NASA will name its headquarters building in Washington, D.C., in honor of its first Black female engineer, NASA Administrator Jim Bridenstine announced on Wednesday.
What We Know:
- Mary W. Jackson, who was featured in the 2016 movie Hidden Figures, began her career at NASA “in the segregated West Area Computing Unit of the agency’s Langley Research Center in Hampton, Virginia”.
- Jackson, a mathematician and aerospace engineer, went on to lead programs influencing the hiring and promotion of women in NASA’s science, technology, engineering, and mathematics careers. In 2019, she was posthumously awarded the Congressional Gold Medal,” NASA said in a news release.
- According to NASA, Jackson, who was from Hampton, Va., graduated from the Hampton Institute in 1942 with a dual degree in math and physical sciences. She worked as a math teacher in Calvert County, Md., then as a bookkeeper and U.S. Army secretary.
- “Mary W. Jackson was part of a group of very important women who helped NASA succeed in getting American astronauts into space. Mary never accepted the status quo, she helped break barriers and open opportunities for African Americans and women in the field of engineering and technology,” said Bridenstine.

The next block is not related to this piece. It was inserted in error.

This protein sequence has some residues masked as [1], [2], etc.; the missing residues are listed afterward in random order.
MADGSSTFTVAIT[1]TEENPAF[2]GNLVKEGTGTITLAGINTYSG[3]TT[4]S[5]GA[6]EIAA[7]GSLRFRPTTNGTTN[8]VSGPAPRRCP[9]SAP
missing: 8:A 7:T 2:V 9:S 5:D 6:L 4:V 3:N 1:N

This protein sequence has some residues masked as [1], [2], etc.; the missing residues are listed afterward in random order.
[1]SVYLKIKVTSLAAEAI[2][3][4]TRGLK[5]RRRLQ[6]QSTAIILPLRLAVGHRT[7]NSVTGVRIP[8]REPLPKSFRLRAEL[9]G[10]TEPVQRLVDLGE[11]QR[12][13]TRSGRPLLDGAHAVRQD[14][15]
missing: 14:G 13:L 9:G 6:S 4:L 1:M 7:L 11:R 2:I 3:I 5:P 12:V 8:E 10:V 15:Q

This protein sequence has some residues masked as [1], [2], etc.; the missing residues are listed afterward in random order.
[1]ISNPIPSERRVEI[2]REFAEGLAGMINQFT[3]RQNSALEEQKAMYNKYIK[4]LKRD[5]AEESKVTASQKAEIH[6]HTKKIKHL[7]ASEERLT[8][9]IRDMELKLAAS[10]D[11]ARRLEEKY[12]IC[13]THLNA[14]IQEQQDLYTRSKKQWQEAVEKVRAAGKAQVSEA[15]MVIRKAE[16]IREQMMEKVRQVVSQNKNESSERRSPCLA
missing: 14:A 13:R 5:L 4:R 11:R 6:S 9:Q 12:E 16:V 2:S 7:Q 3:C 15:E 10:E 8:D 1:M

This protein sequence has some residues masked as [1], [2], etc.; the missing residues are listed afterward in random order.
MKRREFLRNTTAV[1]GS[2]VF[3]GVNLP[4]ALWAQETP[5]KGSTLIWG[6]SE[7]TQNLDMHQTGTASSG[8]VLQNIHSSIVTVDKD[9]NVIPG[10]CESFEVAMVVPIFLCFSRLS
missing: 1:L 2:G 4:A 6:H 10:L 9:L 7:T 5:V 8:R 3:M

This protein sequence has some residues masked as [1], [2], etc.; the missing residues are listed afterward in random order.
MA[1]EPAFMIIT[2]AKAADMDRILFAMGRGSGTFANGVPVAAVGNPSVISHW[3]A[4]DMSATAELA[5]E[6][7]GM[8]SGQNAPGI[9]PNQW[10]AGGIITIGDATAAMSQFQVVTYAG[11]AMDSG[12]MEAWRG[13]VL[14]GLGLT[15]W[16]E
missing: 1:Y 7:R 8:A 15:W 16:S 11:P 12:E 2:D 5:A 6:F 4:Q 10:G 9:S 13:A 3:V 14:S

- In the news release, Bridenstine said, “NASA facilities across the country are named after people who dedicated their lives to push the frontiers of the aerospace industry. The nation is beginning to awaken to the greater need to honor the full diversity of people who helped pioneer our great nation.”
- Jackson died in 2005 at 83. Fast forward over a decade later in 2019, she and colleagues Katherine Johnson, Dorothy Vaughan, and Christine Darden were awarded the Hidden Figures Congressional Gold Medal by President Trump.
Over the years, NASA has worked to honor the work of these hidden figures in various ways, including naming facilities, renaming streets and celebrating their legacy.